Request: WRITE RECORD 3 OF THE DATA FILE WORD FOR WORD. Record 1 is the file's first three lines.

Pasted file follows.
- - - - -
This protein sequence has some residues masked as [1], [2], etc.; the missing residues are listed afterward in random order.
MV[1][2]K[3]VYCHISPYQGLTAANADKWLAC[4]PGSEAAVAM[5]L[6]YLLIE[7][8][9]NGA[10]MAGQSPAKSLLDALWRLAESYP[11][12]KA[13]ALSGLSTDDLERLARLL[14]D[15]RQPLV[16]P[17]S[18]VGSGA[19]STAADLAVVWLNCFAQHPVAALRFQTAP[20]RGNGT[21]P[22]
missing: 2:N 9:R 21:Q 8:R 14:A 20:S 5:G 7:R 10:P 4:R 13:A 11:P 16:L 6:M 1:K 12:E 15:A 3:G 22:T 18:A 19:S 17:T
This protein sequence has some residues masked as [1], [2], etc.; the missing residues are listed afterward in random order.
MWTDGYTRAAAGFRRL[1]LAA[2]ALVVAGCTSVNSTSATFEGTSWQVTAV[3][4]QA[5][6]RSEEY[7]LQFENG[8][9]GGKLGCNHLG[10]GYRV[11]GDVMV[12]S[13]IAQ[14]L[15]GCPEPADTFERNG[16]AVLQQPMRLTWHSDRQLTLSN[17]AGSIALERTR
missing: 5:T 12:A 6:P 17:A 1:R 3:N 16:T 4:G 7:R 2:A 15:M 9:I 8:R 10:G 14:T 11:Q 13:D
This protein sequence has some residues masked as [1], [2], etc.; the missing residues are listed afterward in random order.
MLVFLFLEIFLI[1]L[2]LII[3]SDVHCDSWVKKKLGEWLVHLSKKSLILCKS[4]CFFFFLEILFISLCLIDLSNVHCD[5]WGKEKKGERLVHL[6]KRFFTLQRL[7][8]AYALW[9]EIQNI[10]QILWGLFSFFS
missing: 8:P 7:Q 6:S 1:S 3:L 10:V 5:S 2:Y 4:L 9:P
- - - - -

This protein sequence has some residues masked as [1], [2], etc.; the missing residues are listed afterward in random order.
MLVFLFLEIFLI[1]L[2]LII[3]SDVHCDSWVKKKLGEWLVHLSKKSLILCKS[4]CFFFFLEILFISLCLIDLSNVHCD[5]WGKEKKGERLVHL[6]KRFFTLQRL[7][8]AYALW[9]EIQNI[10]QILWGLFSFFS
missing: 8:P 7:Q 6:S 1:S 3:L 10:V 5:S 2:Y 4:L 9:P